The individual is expected to attain the standard which would be observed by an honest person placed in those circumstances. It is impossible to be more specific. Knox J. captured the flavour of this, in a case with a commercial setting, when he referred to a person who is ‘guilty of commercially unacceptable conduct in the particular context involved:’ see Cowan de Groot Properties Ltd. v. Eagle Trust Plc.  4 All E.R. 700, 761.
In Twinsectra Ltd v Yardley,  UKHL 12 (H.L.), Lord Hutton held that “dishonesty” as used in Royal Brunei might be interpreted in one of three ways:
Whilst in discussing the term ‘dishonesty’ the courts often draw a distinction between subjective dishonesty and objective dishonesty, there are three possible standards which can be applied to determine whether a person has acted dishonestly. There is a purely subjective standard, whereby a person is only regarded as dishonest if he transgresses his own standard of honesty, even if that standard is contrary to that of reasonable and honest people. This has been termed the ‘Robin Hood test’ and has been rejected by the courts… Secondly, there is a purely objective standard whereby a person acts dishonestly if his conduct is dishonest by the ordinary standards of reasonable and honest people, even if he does not realise this. Thirdly, there is a standard which combines an objective test and a subjective test, and which requires that before there can be a finding of dishonesty it must be established that the defendant’s conduct was dishonest by the ordinary standards of reasonable and honest people and that he himself realised that by those standards his conduct was dishonest. I will term this ‘the combined test’.
It is the ‘combined test’ that was accepted by the majority. This accords with Lord Nicholls’ position in Royal Brunei that the experience and intelligence of the individual defendant is relevant in determining conduct-based fault in this context and reflects the gravity of such a characterization of such a finding in respect of professional advisers for breach of trust as was the case in Twinsectra. Thus, and notwithstanding the fact that the action is one in equity and not in the criminal law, there is a higher threshold required for wrongdoing as a means of narrowing liability. In other words, though the root consideration may be equity’s conscience, a simple test of unconscionability would be too wide and hence a test of dishonesty better structures liability. However, to find dishonesty within the combined test still incorporates an evaluation of the defendant’s knowledge and thus is a weakness. Lord Hutton said:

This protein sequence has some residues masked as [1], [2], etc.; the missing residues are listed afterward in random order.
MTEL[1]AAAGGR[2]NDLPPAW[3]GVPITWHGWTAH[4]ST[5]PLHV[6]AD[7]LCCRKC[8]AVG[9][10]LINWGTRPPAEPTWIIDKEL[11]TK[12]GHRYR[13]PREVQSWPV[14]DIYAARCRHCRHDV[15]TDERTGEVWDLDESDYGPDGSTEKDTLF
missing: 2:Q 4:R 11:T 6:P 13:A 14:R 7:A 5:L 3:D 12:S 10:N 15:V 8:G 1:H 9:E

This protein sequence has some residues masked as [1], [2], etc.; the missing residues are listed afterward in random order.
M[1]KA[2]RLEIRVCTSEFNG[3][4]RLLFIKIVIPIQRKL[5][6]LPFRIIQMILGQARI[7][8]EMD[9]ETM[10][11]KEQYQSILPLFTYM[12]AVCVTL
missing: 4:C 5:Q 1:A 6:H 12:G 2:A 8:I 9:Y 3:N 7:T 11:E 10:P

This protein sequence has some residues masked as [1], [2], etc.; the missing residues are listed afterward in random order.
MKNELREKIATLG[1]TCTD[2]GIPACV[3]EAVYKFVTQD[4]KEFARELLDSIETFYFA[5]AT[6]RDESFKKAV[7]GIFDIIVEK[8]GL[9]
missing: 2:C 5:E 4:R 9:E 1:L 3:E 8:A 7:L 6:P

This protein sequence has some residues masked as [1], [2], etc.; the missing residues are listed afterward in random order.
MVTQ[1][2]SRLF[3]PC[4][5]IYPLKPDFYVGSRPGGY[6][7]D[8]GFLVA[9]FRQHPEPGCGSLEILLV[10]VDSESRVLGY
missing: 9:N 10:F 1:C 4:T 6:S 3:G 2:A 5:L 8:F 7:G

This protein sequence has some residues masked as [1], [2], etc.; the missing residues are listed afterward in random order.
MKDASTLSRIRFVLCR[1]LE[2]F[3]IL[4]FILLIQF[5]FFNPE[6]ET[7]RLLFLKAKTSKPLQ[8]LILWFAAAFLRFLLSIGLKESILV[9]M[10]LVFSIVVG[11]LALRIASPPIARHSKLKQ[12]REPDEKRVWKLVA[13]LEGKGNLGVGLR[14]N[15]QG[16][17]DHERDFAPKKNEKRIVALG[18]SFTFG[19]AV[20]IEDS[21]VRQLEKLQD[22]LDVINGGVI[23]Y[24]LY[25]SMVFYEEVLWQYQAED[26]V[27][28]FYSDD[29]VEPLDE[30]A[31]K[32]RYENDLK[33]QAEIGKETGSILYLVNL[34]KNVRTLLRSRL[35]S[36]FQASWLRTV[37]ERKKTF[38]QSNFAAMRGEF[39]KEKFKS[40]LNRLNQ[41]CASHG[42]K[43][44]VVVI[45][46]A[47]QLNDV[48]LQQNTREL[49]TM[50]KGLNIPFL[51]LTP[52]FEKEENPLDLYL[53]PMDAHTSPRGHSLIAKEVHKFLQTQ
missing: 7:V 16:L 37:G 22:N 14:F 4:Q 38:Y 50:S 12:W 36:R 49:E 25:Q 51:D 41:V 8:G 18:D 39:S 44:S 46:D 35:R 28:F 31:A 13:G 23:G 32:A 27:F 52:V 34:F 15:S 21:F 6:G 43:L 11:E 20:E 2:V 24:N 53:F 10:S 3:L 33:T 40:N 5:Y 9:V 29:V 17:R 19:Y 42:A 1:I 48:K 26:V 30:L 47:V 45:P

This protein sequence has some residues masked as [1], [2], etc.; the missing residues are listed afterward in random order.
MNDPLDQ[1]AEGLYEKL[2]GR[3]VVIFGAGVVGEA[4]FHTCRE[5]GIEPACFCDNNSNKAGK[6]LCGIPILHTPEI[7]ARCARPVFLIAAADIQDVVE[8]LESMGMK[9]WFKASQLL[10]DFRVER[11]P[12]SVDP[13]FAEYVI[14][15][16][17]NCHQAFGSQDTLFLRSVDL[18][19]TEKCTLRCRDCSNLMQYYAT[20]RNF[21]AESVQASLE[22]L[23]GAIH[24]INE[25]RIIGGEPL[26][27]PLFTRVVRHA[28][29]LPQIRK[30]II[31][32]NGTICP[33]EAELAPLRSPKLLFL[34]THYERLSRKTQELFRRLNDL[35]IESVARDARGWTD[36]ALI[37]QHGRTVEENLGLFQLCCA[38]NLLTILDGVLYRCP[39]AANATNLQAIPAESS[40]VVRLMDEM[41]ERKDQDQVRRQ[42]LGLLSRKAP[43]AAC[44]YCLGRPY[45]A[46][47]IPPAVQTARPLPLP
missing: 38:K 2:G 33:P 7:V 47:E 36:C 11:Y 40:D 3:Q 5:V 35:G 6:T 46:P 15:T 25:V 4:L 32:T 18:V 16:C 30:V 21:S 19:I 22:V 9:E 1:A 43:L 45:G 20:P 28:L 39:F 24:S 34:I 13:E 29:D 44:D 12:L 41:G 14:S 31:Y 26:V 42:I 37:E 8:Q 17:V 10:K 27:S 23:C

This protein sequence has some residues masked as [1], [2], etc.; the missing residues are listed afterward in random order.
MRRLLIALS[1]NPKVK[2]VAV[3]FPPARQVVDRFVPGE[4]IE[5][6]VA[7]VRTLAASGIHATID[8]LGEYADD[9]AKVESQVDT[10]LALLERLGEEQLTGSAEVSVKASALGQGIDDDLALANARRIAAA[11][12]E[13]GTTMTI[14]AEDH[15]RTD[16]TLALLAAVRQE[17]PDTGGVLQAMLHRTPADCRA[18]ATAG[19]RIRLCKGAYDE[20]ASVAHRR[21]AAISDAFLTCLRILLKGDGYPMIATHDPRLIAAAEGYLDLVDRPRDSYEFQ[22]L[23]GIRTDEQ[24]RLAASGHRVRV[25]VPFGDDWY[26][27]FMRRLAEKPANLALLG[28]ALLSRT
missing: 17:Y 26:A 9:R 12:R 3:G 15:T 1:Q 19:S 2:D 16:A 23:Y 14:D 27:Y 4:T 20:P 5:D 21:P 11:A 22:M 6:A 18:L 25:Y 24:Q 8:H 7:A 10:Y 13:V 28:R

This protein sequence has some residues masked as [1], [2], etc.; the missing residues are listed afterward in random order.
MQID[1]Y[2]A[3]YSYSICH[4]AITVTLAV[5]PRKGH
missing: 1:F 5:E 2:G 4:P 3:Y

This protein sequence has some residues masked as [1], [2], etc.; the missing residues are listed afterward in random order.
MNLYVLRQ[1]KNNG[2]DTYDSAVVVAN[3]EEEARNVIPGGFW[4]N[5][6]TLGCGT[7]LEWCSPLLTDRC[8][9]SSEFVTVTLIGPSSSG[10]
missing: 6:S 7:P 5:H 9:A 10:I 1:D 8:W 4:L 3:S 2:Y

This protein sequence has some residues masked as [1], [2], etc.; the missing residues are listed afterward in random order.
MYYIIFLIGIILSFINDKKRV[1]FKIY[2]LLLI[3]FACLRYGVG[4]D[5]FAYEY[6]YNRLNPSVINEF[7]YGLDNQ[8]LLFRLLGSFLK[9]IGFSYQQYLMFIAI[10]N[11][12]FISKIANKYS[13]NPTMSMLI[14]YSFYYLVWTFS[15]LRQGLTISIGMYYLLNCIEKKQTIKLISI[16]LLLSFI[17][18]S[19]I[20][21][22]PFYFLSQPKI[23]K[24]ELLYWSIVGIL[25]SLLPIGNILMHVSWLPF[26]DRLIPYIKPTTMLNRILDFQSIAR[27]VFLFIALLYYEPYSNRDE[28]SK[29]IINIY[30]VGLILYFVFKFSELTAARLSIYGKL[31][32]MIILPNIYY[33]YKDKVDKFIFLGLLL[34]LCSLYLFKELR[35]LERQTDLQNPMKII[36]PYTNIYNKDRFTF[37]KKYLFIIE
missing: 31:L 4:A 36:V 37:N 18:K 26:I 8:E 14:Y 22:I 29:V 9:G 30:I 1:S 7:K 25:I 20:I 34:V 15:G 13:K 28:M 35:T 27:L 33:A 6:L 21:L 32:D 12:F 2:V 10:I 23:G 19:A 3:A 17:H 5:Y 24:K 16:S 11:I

… dishonesty requires knowledge by the defendant that what he was doing would be regarded as dishonest by honest people, although he should not escape a finding of dishonesty because he sets his own standards of honesty and does not regard as dishonest what he knows would offend the normally accepted standards of honest conduct.
The Privy Council revisited the issue in Barlow Clowes International Ltd (In Liquidation) v Eurotrust International Ltd.,  UKPC 37 (P.C.) Here an offshore banker received funds from a customer who was in the midst of perpetrating an investment fraud and using the bank to allow some payments to be made. The employee of the defendant banker ‘strongly suspected’ that the money was tied to a breach of fiduciary duty but chose to make no inquiries. The Privy Council clarified the points set out in Twinsectra that it is objective dishonesty that is the touchstone of liability and that a ‘moral idiot’ has no defence; moreover, one need not know the exact details of the trust, merely that the money is subject to a trust obligation.
The test now seems to be whether the defendant’s conduct was dishonest by the ordinary standards of reasonable and honest people in acting as he did, taking account of relevant subjective considerations such as the defendant’s experience and intelligence and his actual state of knowledge at the relevant time.
I would suggest that this approach is note-worthy in at least two respects. First, the standard itself – dishonesty – seems an appropriate normative standard in the sense of reinforcing traditional equity as well as being known to that species more highly respected than lawyers and judges, ordinary people.
Second, the standard may be applied in a context-specific manner. For example, in a commercial trust the standards of conduct in a given industry tell us much about what honesty means for those in the industry; that is, what practices are considered as dishonest.
To my mind the utility of “dishonest assistance” is demonstrated by the very type of situation that arose in DBDC Spadina Ltd. v. Walton. Rather than relying upon abstractions to do with knowledge, one confronts the conduct itself. It will be interesting to see if the matter is appealed and, if it is, what the Supreme Court of Canada has to say on the point.
Have a great day,
In my last blog post I reviewed the facts of the latest case on the doctrine of knowing assistance, DBDC Spadina Ltd. v. Walton, 2018 ONCA 60 (Ont. C.A.) and outlined in broad strokes the issues on appeal.